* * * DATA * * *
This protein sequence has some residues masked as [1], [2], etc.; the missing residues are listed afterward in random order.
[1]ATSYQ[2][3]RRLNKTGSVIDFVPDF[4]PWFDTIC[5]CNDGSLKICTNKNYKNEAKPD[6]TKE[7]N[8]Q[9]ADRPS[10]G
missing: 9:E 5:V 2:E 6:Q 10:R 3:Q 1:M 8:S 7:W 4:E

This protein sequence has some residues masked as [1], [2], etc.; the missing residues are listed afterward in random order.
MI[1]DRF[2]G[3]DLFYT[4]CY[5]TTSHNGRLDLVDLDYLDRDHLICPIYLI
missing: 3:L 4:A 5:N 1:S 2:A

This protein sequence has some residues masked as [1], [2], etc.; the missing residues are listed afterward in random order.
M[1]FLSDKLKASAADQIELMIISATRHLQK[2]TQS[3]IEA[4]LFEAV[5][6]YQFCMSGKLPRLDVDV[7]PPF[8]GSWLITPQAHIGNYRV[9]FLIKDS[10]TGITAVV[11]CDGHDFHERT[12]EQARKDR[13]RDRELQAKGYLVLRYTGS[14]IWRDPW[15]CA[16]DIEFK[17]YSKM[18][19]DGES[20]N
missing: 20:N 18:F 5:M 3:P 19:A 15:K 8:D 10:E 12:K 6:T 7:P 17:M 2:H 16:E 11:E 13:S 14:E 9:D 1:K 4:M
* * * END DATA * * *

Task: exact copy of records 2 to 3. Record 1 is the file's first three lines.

This protein sequence has some residues masked as [1], [2], etc.; the missing residues are listed afterward in random order.
MI[1]DRF[2]G[3]DLFYT[4]CY[5]TTSHNGRLDLVDLDYLDRDHLICPIYLI
missing: 3:L 4:A 5:N 1:S 2:A

This protein sequence has some residues masked as [1], [2], etc.; the missing residues are listed afterward in random order.
M[1]FLSDKLKASAADQIELMIISATRHLQK[2]TQS[3]IEA[4]LFEAV[5][6]YQFCMSGKLPRLDVDV[7]PPF[8]GSWLITPQAHIGNYRV[9]FLIKDS[10]TGITAVV[11]CDGHDFHERT[12]EQARKDR[13]RDRELQAKGYLVLRYTGS[14]IWRDPW[15]CA[16]DIEFK[17]YSKM[18][19]DGES[20]N
missing: 20:N 18:F 5:M 3:P 19:A 15:K 8:D 10:E 12:K 6:T 7:P 17:M 2:H 16:E 11:E 13:S 14:E 9:D 1:K 4:M